The school holidays are here and with the amazing weather here in the UK, the parks are full of families. This week just gone, I spent a day by the coast in Brighton and some of which was at a playground with climbing frames, slides, seesaws, etc…
As soon as we entered the area, my friend’s children were off…. Climbing, clinging to ropes, hanging from monkey bars…. Great fun! Being an active person – and admittedly someone who even at forty-two likes running around like a big kid – I instantly wanted to start climbing and playing around on the equipment!
Looking around and all I could see were kids being active and mobile, whilst the adults were keeping a half nervous eye on their little darlings in case they had a fall, or sitting looking at their phone screens, some were enjoying some food and drink from the cafe nearby.
I thought about having a climb, or doing a few pull ups but then became self conscious, remembered that it wouldn’t be the ‘done thing’ and imagined the disapproving looks I would receive from my fellow grown ups if I – a fully grown adult – was seen to be doing anything other than keeping a respectful distance from the climbing frame!
Whilst I fully understand any safety concerns regarding adults and children climbing on the same frame it did make me wonder wistfully, when did we all become so serious and am I now that middle aged respectable person who sits around watching everyone else having fun!?
Why can’t the adults play!?
Keeping the body moving, leaning, reaching, balancing, climbing, swinging, sliding….. All natural movements that the body can – and should – be making. Why should I sit idle, whilst the kids have all the fun!?
As adults I think we compartmentalise too many things and exercise (or training, as I prefer to call it) is certainly something which needs to break free from these constraints. Instead of setting aside an hour in the diary to go to the gym or an exercise class, why not have a looser and more informal approach to staying active – learn how to play again!
Grab a skipping rope, jump up a few steps, do some shadow boxing and pretend to be Rocky, run up a hill, play tag, have silly competitions with your kids, grandchildren, friends and colleagues, on your lunch break walk past a park and do a few pull ups – think of unconventional and interesting as well as fun ways to stay fit and healthy, find opportunities to do this several times a day if you can!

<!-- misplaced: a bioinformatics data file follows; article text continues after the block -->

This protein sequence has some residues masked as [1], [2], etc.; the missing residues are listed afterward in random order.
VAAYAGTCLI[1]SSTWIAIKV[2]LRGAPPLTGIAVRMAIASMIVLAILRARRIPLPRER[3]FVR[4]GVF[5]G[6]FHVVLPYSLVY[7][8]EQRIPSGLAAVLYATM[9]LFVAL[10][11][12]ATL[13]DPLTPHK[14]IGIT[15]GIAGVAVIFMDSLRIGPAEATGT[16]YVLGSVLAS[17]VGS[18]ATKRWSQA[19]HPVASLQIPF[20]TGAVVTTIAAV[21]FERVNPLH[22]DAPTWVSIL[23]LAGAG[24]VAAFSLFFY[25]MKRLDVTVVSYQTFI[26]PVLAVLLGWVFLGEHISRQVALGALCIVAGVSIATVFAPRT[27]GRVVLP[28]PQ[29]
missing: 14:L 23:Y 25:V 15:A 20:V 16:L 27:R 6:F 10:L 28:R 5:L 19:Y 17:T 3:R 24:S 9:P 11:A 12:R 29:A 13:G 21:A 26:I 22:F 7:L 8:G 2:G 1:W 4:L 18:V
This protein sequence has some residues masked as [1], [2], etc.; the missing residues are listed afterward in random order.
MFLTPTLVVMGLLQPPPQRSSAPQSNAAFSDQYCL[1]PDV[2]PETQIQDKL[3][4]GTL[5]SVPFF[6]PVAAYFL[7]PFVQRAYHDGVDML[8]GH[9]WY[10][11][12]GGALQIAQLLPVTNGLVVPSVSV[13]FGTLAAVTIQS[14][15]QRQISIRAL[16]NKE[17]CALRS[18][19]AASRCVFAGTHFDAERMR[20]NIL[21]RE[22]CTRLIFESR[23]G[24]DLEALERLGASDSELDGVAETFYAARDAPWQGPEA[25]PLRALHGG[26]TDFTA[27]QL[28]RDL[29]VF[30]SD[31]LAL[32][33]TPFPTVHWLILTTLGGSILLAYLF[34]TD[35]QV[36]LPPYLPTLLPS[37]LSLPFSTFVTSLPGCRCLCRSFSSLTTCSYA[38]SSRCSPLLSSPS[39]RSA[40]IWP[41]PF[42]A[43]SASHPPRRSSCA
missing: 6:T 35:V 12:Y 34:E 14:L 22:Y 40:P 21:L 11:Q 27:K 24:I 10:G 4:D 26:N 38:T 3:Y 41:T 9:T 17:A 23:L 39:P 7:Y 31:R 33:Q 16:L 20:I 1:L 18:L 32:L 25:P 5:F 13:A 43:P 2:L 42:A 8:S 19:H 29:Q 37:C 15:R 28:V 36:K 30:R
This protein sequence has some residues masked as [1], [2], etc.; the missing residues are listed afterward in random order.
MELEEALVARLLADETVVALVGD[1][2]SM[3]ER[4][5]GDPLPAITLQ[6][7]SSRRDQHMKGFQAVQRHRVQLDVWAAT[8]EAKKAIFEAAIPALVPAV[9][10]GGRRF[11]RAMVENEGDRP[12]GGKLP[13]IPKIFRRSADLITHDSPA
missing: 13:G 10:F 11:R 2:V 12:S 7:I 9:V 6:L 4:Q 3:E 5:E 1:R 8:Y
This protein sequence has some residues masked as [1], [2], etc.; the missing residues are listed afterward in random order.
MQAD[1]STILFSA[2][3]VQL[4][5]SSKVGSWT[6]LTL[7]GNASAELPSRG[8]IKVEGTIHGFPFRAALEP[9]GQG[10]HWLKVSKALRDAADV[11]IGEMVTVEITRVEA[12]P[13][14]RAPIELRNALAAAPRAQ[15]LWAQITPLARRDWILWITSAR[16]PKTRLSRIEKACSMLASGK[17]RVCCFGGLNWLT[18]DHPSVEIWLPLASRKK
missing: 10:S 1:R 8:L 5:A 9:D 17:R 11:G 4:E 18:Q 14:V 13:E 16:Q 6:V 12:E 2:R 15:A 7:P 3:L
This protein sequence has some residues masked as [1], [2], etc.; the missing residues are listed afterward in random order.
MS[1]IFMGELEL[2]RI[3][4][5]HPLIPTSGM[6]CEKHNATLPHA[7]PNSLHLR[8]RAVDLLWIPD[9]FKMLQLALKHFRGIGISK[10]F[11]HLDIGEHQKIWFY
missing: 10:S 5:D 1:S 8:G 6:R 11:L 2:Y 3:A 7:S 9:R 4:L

Break the shackles of responsible adulthood and learn how to play again. I love the way many people describe tai chi practitioners as tai chi players – because really it’s fun, it’s a game and we should have a great time whilst we do it in an enjoyable, inquisitive, exciting and inventive way. People worry too much about getting things ‘right’ – who cares… the beauty of such an activity is that it’s not sky diving and you can always just have another go if it doesn’t go to plan!
We seem to be shrouded with a veneer of responsibility and seriousness but how liberating would it be to break through this and just enjoy your training, whatever it is, in a joyful and playful manner?
Quite often when teaching classes in tai chi, kung fu and kickboxing I will get people to do things to take them out of their grown up comfort zone, which more resemble activities you would only really expect to see children doing – animal walks, for example. Once you get the adults going though, they absolutely love it! It’s a great form of training, is a perfectly natural way to move and has tremendous benefits for health and fitness, improving strength, mobility, flexibility, aerobic and anaerobic fitness levels.
So instead of leaving play just something which you let your children and grandchildren to do, whilst you sit around and watch (or play on your phone!), join in and re-learn how to move, enjoy staying fit and healthy.
Whilst many people go a bit OTT with the seriousness of the martial arts, it is essentially a really fun thing to do – so if you’re looking for some ideas on how to make training enjoyable again, why not get in touch and see how we can help!